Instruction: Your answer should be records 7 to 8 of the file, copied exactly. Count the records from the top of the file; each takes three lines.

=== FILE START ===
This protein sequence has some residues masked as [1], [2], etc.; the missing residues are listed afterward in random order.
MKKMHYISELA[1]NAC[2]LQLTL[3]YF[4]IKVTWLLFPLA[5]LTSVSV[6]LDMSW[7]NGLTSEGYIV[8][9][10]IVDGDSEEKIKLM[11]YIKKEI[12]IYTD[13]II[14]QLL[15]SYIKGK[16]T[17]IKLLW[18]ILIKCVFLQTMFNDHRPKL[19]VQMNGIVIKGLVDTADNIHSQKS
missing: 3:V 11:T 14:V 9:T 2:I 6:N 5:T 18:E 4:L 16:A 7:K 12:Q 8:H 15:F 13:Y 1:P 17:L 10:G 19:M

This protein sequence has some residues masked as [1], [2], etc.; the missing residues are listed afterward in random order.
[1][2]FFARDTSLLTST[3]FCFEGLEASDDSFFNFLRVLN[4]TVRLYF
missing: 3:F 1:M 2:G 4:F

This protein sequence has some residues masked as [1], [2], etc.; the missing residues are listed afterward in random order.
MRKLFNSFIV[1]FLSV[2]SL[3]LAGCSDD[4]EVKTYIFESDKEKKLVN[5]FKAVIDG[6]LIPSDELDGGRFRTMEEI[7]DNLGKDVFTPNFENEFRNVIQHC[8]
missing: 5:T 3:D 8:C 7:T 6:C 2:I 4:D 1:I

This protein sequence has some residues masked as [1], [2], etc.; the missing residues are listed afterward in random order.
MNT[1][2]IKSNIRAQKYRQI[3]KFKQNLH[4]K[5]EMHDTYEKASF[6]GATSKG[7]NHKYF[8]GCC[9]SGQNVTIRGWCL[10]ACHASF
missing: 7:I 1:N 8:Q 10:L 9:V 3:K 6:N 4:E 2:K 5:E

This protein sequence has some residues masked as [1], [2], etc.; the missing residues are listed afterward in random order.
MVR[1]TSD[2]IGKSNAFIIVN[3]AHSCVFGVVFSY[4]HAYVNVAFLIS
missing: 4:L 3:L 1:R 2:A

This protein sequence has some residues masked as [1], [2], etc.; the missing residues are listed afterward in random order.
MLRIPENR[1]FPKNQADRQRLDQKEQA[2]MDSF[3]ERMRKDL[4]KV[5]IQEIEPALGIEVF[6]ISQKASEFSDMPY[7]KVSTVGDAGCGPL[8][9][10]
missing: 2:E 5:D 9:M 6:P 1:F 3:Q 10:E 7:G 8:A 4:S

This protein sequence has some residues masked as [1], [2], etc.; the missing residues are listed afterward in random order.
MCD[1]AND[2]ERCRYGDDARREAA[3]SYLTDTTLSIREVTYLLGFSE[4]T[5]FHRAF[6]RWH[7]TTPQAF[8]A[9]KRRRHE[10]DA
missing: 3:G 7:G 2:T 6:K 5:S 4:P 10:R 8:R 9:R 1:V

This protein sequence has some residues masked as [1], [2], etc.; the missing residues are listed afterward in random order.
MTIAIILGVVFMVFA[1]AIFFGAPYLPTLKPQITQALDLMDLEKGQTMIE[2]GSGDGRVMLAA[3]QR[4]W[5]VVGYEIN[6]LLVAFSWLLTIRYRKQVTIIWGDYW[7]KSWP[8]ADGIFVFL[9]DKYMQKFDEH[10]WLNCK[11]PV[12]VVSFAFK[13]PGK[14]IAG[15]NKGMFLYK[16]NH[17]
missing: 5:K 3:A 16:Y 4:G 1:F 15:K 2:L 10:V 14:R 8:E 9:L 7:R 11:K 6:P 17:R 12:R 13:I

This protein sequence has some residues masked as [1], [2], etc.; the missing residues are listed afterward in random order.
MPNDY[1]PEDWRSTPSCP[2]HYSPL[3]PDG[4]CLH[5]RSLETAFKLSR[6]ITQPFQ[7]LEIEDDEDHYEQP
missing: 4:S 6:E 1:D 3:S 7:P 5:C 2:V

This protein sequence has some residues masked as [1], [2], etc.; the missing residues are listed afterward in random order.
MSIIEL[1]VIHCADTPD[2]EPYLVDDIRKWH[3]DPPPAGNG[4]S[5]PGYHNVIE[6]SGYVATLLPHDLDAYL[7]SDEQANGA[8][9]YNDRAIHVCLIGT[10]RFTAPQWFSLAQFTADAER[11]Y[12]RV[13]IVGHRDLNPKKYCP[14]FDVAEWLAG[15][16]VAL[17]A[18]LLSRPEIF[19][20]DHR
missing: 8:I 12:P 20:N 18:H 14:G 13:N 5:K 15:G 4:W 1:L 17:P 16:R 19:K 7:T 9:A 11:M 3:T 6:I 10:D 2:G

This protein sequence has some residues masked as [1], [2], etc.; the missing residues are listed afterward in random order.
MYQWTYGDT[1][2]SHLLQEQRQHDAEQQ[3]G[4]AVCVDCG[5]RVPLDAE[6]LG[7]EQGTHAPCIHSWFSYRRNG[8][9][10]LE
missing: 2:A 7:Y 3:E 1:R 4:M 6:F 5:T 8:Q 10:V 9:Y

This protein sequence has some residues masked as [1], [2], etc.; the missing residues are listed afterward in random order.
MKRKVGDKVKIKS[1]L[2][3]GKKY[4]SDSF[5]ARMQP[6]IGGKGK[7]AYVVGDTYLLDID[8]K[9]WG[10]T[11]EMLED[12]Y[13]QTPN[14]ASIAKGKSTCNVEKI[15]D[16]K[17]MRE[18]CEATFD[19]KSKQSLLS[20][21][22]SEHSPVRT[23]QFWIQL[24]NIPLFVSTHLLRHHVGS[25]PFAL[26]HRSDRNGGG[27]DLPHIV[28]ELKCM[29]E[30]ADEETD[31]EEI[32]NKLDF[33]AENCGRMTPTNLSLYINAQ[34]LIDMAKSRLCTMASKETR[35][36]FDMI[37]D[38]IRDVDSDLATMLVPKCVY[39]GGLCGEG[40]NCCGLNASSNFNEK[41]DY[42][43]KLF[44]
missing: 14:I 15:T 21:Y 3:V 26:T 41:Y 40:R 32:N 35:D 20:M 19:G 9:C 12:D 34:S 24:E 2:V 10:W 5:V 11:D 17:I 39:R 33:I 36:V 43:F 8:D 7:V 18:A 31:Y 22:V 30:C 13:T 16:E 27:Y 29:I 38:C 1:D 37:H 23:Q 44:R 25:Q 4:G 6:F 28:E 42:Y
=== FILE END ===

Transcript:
This protein sequence has some residues masked as [1], [2], etc.; the missing residues are listed afterward in random order.
MCD[1]AND[2]ERCRYGDDARREAA[3]SYLTDTTLSIREVTYLLGFSE[4]T[5]FHRAF[6]RWH[7]TTPQAF[8]A[9]KRRRHE[10]DA
missing: 3:G 7:G 2:T 6:K 5:S 4:P 10:R 8:R 9:R 1:V

This protein sequence has some residues masked as [1], [2], etc.; the missing residues are listed afterward in random order.
MTIAIILGVVFMVFA[1]AIFFGAPYLPTLKPQITQALDLMDLEKGQTMIE[2]GSGDGRVMLAA[3]QR[4]W[5]VVGYEIN[6]LLVAFSWLLTIRYRKQVTIIWGDYW[7]KSWP[8]ADGIFVFL[9]DKYMQKFDEH[10]WLNCK[11]PV[12]VVSFAFK[13]PGK[14]IAG[15]NKGMFLYK[16]NH[17]
missing: 5:K 3:A 16:Y 4:G 1:F 15:K 2:L 10:V 14:R 8:E 9:L 7:R 11:K 6:P 17:R 12:R 13:I